Okay, I didn’t break Mega Man Zero/ZX Legacy Collection in the literal sense. The Switch game still functioned after a reboot at New York Comic Con. But Capcom did have to call over a completely different person than the one who usually resets the game in order to undo what I did to it. I was quite pleased with my role as stress tester.
Mega Man Zero/ZX Legacy Collection has diverse viewing options
Let’s backtrack a little. I had the opportunity to preview Mega Man Zero/ZX Legacy Collection at NYCC, and aside from the game-killing moment, I was exceedingly pleased with it. As we’ve previously discussed, this collection contains all four Zero Game Boy Advance titles and both ZX DS entries. For the sake of time, I decided to play some Mega Man Zero 3 and Mega Man ZX specifically.
All titles offer filtering options, including a filter to smooth out the pixel graphics, a filter that adds distortion, and a no-filter option. The smoothing filter isn’t extraordinary, as such things almost never are, but it gets the job done. I was surprised to realize that the no-filter pixelated graphics look really rough on a blown-up screen, so I actually preferred playing with the filter applied in my short time playing. However, there are also several options to adjust the size of the screen (and apply wallpapers to the surroundings), and if you just decide to play with a much smaller playing screen, the pixelated graphics can be appreciated as intended. Although, dramatically shrinking screen size doesn’t feel like an exciting way to play a console game.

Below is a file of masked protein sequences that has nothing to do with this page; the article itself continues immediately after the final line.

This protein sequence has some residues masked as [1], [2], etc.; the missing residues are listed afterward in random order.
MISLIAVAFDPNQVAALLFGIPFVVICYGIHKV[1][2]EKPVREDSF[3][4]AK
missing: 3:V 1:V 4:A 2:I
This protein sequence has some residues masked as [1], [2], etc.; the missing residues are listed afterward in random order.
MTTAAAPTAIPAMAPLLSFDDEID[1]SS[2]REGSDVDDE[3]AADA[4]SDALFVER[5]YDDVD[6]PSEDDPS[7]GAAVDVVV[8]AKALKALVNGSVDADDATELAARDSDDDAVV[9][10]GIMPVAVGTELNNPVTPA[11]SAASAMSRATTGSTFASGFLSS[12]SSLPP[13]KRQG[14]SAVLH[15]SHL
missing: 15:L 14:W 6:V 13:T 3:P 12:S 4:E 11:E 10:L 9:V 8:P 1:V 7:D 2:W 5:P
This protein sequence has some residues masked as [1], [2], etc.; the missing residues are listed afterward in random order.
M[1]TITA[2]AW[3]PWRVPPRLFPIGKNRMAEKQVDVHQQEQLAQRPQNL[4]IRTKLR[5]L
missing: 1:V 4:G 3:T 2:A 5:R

For the ZX games in particular, there are a multitude of options for how to display a map that used to be on the DS’s second screen. You can put the map in the corner of the game screen and adjust its size and transparency, or you can shrink the game screen in order to give the map its own small corner of the screen. (A wallpaper fills up the remaining space.) It’s terrific to have such varied solutions to choose from.
The tight gameplay holds up on Switch
The default control schemes for the games in Mega Man Zero/ZX Legacy Collection felt unnatural to me, but since the face and shoulder buttons are customizable, I was quickly able to give myself Mega Man X-style controls. Then I did the only thing I could as a longtime Mega Man player — I played like a total wanker. I dashed and attacked and slid through the levels as fast as I could, in part to ensure the games held up, but also because I’m the type of jerk egomaniac that wants to showboat in the most trivial of ways.
Regardless, I can say the games held up very well. The controls felt as necessarily tight as ever, and I didn’t notice any frame rate drops. Both Zero and ZX demand you to jump, dash, and attack with an assortment of short- and long-range weapons, and the Nintendo Switch version of Mega Man Zero/ZX Legacy Collection enabled me to do all of that confidently.
The new Z Chaser mode seems to be just a glorified time attack mode though. It is likely speedrunners will crush it and most others will ignore it, but it’s better than nothing.
Looking like another collection win for Capcom
Unfortunately, no, it was not my dope Mega Man skills that broke Mega Man Zero/ZX Legacy Collection. It was actually just my cycling through the myriad screen and filter options too quickly that broke the game. There’s plenty of time for Capcom and the devs to fix a little thing like that before the game releases on Jan. 21, 2020.
For more New York Comic Con coverage, check out why original Ash Ketchum voice actor Veronica Taylor says that you don’t know you’re a true Pokémon Master until you die.